Revisionist history can be dangerous – it rewrites events decades, centuries and even millennia old by placing them in the context of modern times to make them fit in with our values and view points.

While it can tidy up the unpleasant reality of the past, any time history is revised, edited or manipulated by governments of any kind, alarm bells should be sounded.

It was a practice perfected by the totalitarian regimes of Soviet bloc Europe that denied the people their own history with black outs and rewrites that deleted noble acts of resistance, even as Stalin cut generals and politicians entirely out of photographs if they offended him.

Renaming holidays in the United States has become the latest example of this kind of control of the historical narrative – a kind of politically correct move that will satisfy liberal progressives and leave others wondering how something that had been in place for hundreds of years can suddenly be “bad.”

With his signature, Bloomington, Indiana Mayor John Hamilton did away with the annual observance of two holidays long on the official calendar.

Henceforth, Hamilton declared, Columbus Day will be referred to as “Fall Holiday.”

Good Friday will be referred to as “Spring Holiday.”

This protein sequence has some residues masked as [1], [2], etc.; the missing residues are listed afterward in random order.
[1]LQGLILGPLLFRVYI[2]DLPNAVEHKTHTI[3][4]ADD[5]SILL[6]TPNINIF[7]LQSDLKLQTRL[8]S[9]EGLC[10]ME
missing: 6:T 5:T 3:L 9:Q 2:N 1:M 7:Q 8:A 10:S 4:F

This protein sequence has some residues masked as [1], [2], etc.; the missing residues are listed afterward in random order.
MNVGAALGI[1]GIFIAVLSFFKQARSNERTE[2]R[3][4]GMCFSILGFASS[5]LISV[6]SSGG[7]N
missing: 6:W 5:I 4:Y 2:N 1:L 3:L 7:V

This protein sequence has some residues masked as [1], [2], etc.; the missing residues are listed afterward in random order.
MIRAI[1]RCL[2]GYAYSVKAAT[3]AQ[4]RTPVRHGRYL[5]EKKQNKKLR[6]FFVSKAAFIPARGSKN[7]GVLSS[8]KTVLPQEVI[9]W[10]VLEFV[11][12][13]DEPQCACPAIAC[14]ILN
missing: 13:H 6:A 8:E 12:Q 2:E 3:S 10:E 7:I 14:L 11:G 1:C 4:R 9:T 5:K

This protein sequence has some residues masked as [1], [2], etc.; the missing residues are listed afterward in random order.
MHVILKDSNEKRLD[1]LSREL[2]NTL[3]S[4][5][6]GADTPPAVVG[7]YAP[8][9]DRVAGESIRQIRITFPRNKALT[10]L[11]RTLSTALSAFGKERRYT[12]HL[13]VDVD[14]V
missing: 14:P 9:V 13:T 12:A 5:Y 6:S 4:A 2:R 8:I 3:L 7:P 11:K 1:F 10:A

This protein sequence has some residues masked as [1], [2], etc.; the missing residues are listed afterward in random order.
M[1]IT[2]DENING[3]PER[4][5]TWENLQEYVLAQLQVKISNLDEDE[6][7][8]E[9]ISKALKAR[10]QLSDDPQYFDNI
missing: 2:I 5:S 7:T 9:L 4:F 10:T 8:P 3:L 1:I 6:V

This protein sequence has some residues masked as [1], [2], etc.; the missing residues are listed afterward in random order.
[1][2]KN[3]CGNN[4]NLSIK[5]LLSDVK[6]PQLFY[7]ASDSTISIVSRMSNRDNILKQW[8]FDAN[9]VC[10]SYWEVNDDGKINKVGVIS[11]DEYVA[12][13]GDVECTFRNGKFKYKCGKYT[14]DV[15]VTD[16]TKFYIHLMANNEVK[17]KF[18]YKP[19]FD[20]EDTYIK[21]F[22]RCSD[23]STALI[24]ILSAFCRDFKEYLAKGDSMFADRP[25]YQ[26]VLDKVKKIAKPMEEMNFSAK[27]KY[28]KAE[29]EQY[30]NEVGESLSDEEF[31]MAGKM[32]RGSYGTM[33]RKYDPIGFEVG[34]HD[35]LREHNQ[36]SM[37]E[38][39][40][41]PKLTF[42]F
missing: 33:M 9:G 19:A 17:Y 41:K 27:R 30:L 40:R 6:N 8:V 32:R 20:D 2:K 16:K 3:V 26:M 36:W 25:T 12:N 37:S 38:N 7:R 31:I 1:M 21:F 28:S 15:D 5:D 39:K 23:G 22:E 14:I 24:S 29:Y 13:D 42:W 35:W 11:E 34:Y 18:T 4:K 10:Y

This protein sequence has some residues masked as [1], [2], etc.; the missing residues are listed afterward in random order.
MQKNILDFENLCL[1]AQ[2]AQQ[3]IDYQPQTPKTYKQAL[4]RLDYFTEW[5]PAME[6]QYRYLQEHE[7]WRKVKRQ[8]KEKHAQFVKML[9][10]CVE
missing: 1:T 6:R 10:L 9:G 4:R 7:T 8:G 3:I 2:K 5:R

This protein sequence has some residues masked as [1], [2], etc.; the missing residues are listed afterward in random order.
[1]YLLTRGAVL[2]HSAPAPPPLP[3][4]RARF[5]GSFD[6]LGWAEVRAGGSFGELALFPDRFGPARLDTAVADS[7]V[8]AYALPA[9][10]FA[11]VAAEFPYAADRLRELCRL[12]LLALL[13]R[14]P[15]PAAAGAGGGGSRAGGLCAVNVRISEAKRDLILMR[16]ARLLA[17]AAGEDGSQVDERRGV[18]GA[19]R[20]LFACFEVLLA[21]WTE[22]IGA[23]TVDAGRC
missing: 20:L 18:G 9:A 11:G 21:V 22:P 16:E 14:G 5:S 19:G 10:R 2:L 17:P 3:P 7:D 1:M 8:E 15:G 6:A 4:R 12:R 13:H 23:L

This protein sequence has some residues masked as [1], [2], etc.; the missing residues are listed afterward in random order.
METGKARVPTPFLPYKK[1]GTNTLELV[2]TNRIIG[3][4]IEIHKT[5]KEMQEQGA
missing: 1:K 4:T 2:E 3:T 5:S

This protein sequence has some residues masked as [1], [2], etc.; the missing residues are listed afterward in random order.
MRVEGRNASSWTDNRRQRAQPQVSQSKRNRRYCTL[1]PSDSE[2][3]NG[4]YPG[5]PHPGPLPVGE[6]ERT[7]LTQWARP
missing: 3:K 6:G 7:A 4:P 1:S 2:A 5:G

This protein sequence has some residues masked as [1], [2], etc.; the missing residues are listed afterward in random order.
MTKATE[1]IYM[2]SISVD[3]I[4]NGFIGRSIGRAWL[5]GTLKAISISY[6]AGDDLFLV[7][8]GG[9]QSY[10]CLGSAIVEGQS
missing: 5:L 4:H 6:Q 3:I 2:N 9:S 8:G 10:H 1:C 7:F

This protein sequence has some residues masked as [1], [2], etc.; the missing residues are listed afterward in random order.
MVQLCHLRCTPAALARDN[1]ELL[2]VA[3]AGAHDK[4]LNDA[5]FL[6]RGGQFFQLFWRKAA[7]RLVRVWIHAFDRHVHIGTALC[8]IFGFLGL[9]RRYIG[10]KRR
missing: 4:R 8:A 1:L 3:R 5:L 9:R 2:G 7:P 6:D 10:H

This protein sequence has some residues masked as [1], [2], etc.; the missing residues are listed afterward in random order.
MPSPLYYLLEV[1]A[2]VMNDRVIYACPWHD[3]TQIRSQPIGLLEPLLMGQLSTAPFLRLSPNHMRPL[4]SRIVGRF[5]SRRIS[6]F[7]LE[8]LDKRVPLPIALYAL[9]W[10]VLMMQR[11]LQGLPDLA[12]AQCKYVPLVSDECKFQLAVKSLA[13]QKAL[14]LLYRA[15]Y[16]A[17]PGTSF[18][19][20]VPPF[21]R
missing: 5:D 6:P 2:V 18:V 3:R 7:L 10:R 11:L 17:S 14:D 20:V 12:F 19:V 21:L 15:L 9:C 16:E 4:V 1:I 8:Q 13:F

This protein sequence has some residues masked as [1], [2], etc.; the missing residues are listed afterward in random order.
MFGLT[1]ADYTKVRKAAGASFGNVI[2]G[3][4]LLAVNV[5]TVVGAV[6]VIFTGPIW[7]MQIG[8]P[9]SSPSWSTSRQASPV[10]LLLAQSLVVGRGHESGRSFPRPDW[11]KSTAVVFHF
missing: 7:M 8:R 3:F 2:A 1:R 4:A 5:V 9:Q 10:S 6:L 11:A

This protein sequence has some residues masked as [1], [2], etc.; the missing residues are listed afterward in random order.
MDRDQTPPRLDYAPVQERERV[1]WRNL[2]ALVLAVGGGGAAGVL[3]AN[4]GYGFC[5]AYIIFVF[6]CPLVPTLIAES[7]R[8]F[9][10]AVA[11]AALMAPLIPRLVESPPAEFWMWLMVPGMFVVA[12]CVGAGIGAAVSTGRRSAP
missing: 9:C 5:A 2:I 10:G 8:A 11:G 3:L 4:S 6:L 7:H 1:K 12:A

The change is intended, according to the mayor, as a “another way to demonstrate our commitment to inclusivity.”

Bloomington, home to Indiana’s state university, and much like Boulder, Colorado, Madison, Wisconsin and Seattle, Washington, is an overwhelmingly liberal city that will probably cheer the change that in with that one sweep of the mayoral pen eradicates the arrival of Europeans on the North American continent and the reason schools have taken an “Easter Break” for generations.

The city is also the Monroe County seat that gave Democrat Hillary Clinton 58.6 of the vote in the November 2016 election.

Oddly, all Bloomington city employees have traditionally been paid for both holidays – Columbus Day, which is a federal and secular holiday, and Good Friday, a religious holiday.

Apparently, that reality was not a problem – only the names of the days-off were “bad” and needed to be changed.

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